When "LC" Means "Lay Care"

Don C. Warrington

“They don’t care what you know until they know that you care” is the motto of many pastors and evangelism directors, but it also describes well the ministry of Mr. Joey Blake, Local Church Lay Coordinator of the Harvest Temple Church of God in Montgomery, Alabama. Brother Blake is the “Pastor’s Partner” for Pastor Rich Deem, and together they have seen normal Sunday morning attendance double.

Part of this success can be attributed to the new “Care Ministry Team” program which Brother Blake heads up. Started at the beginning of 1998, the program has its Biblical basis in Matthew 25:42-45 and Matthew 28:19-20. Its object is to minister to new people in the church from the time they first step in the door. It accomplishes this with a four part program:

  1. Greeters
  2. Ushers
  3. Visitation
  4. Altar Workers

The first group of people to swing into action are the greeters. There are about twenty of them; they staff every entrance of the church during the Sunday morning and night services and during Wednesday night as well. Their task is to welcome everyone into the house of the Lord. Brother Blake uses the Lord’s guidance in recruiting the greeters. He wants to make sure that those who are chosen are faithful, and he seeks the approval of the Pastor for every appointment. He also trains them in their task and organizes their rotation schedule to prevent burnout. He began the whole “Care Ministry Team” with the greeters before organizing the rest of the program.

At an appropriate point in the service, the greeters seek visitors, and hand them a packet which includes: a brochure describing the ministry of the church, a tape, a letter from the Pastor, and a visitor’s card. The ushers—who help the visitors find a seat—collect the completed cards and pass them along to the visitation teams.

As with the greeters, there are about twenty people at this time involved with visitation, and Brother Blake provides them with training and organization. Once a visitor’s card is received, the visitor is ministered to with a seven step process:

  1. A phone call from the Pastor.
  2. The visitation team visits their home and brings them baked goods.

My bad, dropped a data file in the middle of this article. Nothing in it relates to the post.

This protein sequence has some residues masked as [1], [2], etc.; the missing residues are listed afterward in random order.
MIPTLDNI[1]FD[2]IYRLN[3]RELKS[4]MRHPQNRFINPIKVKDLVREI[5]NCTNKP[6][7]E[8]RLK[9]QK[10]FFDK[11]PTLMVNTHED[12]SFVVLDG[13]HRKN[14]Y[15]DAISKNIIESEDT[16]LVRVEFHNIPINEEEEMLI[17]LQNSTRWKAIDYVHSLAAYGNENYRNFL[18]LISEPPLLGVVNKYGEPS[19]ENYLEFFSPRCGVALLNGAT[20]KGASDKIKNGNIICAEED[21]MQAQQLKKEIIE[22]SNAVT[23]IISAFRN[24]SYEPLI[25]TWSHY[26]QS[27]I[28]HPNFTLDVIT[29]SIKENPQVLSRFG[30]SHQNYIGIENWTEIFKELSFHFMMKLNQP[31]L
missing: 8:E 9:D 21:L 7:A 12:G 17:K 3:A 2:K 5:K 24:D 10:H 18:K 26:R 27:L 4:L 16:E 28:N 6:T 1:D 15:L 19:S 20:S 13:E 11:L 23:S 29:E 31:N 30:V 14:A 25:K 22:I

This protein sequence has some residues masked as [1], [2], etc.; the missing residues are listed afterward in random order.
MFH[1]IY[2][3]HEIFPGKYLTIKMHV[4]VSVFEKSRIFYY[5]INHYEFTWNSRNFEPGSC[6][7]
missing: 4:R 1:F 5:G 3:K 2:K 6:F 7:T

3. A visit from the Pastor.
  4. For the men, a contact from a LifeBuilders® Men’s Ministry representative.
  5. For the women, a contact from the Ladies Ministry representative.
  6. Contacts from the appropriate Sunday School classes.
  7. An invitation out for a meal.

In this way visitors have no doubt they are wanted by the church.

The altar workers are trained to minister to people at the altar and to help them receive what they are seeking from God.

With such a program in place, visitors (and present members) are not only wanted by the church; they are needed too.

In speaking of the Care Ministry Team program, Brother Blake emphasizes that one of the main benefits is that it involves people in the life of the church, and in doing so, ministers to them. In the past, lay people had the idea that unless they taught Sunday School, sang in the choir, ushered, or served on the Church and Pastor’s Council, there was really nothing for them to do. Now they can get involved in vital ministries of the church, and in doing so, their attitudes–and indeed the attitude of the church in general–change, from a group of spectators to a team of participants.

Brother Blake never forgets that without the Lord behind him, his ministry wouldn’t amount to anything. With the Bible as his guide he depends on Jesus Christ who ultimately saves, calls and equips all of us to the advancement of His kingdom and the salvation of souls.

Advertisements
This entry was posted in General News. Bookmark the permalink.

Leave a Reply

Fill in your details below or click an icon to log in:

WordPress.com Logo

You are commenting using your WordPress.com account. Log Out /  Change )

Google photo

You are commenting using your Google account. Log Out /  Change )

Twitter picture

You are commenting using your Twitter account. Log Out /  Change )

Facebook photo

You are commenting using your Facebook account. Log Out /  Change )

Connecting to %s

This site uses Akismet to reduce spam. Learn how your comment data is processed.